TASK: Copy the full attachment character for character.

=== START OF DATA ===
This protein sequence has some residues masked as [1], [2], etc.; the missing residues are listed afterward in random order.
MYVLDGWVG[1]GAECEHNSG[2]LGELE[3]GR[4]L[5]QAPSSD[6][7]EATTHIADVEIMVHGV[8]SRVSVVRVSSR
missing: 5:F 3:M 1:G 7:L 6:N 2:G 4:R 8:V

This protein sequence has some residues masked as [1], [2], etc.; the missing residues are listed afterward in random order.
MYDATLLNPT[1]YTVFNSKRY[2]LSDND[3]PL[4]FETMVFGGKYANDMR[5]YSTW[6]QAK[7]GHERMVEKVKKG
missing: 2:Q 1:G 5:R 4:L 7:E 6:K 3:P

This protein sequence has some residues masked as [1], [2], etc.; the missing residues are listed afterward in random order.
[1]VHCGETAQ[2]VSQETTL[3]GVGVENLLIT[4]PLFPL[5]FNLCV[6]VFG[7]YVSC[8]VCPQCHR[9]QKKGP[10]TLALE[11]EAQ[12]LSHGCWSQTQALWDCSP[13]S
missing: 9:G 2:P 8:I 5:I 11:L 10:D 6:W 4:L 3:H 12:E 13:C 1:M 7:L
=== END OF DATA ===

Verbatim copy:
This protein sequence has some residues masked as [1], [2], etc.; the missing residues are listed afterward in random order.
MYVLDGWVG[1]GAECEHNSG[2]LGELE[3]GR[4]L[5]QAPSSD[6][7]EATTHIADVEIMVHGV[8]SRVSVVRVSSR
missing: 5:F 3:M 1:G 7:L 6:N 2:G 4:R 8:V

This protein sequence has some residues masked as [1], [2], etc.; the missing residues are listed afterward in random order.
MYDATLLNPT[1]YTVFNSKRY[2]LSDND[3]PL[4]FETMVFGGKYANDMR[5]YSTW[6]QAK[7]GHERMVEKVKKG
missing: 2:Q 1:G 5:R 4:L 7:E 6:K 3:P

This protein sequence has some residues masked as [1], [2], etc.; the missing residues are listed afterward in random order.
[1]VHCGETAQ[2]VSQETTL[3]GVGVENLLIT[4]PLFPL[5]FNLCV[6]VFG[7]YVSC[8]VCPQCHR[9]QKKGP[10]TLALE[11]EAQ[12]LSHGCWSQTQALWDCSP[13]S
missing: 9:G 2:P 8:I 5:I 11:L 10:D 6:W 4:L 3:H 12:E 13:C 1:M 7:L